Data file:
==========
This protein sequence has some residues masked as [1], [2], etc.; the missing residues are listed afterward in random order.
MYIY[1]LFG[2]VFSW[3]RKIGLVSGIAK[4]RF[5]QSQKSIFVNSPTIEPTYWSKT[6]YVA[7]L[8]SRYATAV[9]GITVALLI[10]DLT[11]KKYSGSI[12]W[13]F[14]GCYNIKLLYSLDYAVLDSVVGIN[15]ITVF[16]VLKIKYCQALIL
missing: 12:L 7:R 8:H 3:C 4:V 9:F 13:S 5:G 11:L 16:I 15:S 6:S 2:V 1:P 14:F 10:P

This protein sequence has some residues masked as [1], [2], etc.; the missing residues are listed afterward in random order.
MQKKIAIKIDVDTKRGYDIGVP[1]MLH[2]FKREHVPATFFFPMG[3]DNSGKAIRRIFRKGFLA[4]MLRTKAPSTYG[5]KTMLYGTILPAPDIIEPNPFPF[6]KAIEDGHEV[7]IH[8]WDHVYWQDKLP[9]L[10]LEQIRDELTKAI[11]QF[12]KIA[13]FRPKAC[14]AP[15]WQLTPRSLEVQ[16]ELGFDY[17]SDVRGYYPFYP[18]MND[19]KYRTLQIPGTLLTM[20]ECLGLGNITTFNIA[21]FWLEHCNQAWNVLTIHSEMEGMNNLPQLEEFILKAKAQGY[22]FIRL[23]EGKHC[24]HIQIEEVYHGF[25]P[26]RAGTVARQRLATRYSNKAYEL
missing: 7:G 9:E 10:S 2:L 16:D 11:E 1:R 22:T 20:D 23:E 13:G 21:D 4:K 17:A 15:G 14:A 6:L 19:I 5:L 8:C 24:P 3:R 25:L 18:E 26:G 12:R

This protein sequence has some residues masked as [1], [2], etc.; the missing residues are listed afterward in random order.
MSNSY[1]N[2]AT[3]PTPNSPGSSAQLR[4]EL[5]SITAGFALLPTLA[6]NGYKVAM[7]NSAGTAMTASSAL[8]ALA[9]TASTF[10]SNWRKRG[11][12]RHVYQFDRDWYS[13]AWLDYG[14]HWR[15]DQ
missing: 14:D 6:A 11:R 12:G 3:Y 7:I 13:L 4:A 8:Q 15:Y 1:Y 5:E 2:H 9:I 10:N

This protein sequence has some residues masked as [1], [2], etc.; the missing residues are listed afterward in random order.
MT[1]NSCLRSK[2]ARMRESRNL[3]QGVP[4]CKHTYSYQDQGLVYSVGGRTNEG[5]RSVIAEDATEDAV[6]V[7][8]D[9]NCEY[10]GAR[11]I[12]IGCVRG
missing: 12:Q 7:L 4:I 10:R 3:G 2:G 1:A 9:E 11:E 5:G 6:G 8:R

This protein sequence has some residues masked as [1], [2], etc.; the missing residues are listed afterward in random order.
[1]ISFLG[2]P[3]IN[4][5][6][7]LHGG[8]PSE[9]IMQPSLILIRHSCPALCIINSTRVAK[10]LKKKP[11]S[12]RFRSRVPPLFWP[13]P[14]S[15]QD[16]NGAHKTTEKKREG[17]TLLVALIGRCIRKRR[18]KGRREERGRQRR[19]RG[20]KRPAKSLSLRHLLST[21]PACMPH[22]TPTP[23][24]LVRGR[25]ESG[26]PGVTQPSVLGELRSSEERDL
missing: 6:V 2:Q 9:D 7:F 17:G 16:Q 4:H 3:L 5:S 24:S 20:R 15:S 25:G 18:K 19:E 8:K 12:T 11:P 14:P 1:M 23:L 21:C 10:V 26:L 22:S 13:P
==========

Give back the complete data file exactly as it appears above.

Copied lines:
This protein sequence has some residues masked as [1], [2], etc.; the missing residues are listed afterward in random order.
MYIY[1]LFG[2]VFSW[3]RKIGLVSGIAK[4]RF[5]QSQKSIFVNSPTIEPTYWSKT[6]YVA[7]L[8]SRYATAV[9]GITVALLI[10]DLT[11]KKYSGSI[12]W[13]F[14]GCYNIKLLYSLDYAVLDSVVGIN[15]ITVF[16]VLKIKYCQALIL
missing: 12:L 7:R 8:H 3:C 4:V 9:F 13:S 5:G 11:L 16:I 15:S 6:S 2:V 1:P 14:F 10:P

This protein sequence has some residues masked as [1], [2], etc.; the missing residues are listed afterward in random order.
MQKKIAIKIDVDTKRGYDIGVP[1]MLH[2]FKREHVPATFFFPMG[3]DNSGKAIRRIFRKGFLA[4]MLRTKAPSTYG[5]KTMLYGTILPAPDIIEPNPFPF[6]KAIEDGHEV[7]IH[8]WDHVYWQDKLP[9]L[10]LEQIRDELTKAI[11]QF[12]KIA[13]FRPKAC[14]AP[15]WQLTPRSLEVQ[16]ELGFDY[17]SDVRGYYPFYP[18]MND[19]KYRTLQIPGTLLTM[20]ECLGLGNITTFNIA[21]FWLEHCNQAWNVLTIHSEMEGMNNLPQLEEFILKAKAQGY[22]FIRL[23]EGKHC[24]HIQIEEVYHGF[25]P[26]RAGTVARQRLATRYSNKAYEL
missing: 7:G 9:E 10:S 2:L 16:D 11:E 1:R 22:T 20:D 23:E 13:G 21:D 4:K 17:A 15:G 14:A 6:L 19:I 5:L 8:C 24:P 3:R 25:L 18:E 26:G 12:R

This protein sequence has some residues masked as [1], [2], etc.; the missing residues are listed afterward in random order.
MSNSY[1]N[2]AT[3]PTPNSPGSSAQLR[4]EL[5]SITAGFALLPTLA[6]NGYKVAM[7]NSAGTAMTASSAL[8]ALA[9]TASTF[10]SNWRKRG[11][12]RHVYQFDRDWYS[13]AWLDYG[14]HWR[15]DQ
missing: 14:D 6:A 11:R 12:G 3:Y 7:I 13:L 4:A 8:Q 15:Y 1:Y 5:E 2:H 9:I 10:N

This protein sequence has some residues masked as [1], [2], etc.; the missing residues are listed afterward in random order.
MT[1]NSCLRSK[2]ARMRESRNL[3]QGVP[4]CKHTYSYQDQGLVYSVGGRTNEG[5]RSVIAEDATEDAV[6]V[7][8]D[9]NCEY[10]GAR[11]I[12]IGCVRG
missing: 12:Q 7:L 4:I 10:R 3:G 2:G 1:A 9:E 11:E 5:G 6:G 8:R

This protein sequence has some residues masked as [1], [2], etc.; the missing residues are listed afterward in random order.
[1]ISFLG[2]P[3]IN[4][5][6][7]LHGG[8]PSE[9]IMQPSLILIRHSCPALCIINSTRVAK[10]LKKKP[11]S[12]RFRSRVPPLFWP[13]P[14]S[15]QD[16]NGAHKTTEKKREG[17]TLLVALIGRCIRKRR[18]KGRREERGRQRR[19]RG[20]KRPAKSLSLRHLLST[21]PACMPH[22]TPTP[23][24]LVRGR[25]ESG[26]PGVTQPSVLGELRSSEERDL
missing: 6:V 2:Q 9:D 7:F 17:G 16:Q 4:H 3:L 5:S 24:S 20:R 15:S 25:G 18:K 19:E 8:K 12:T 11:P 14:P 1:M 23:L 21:C 10:V 26:L 22:S 13:P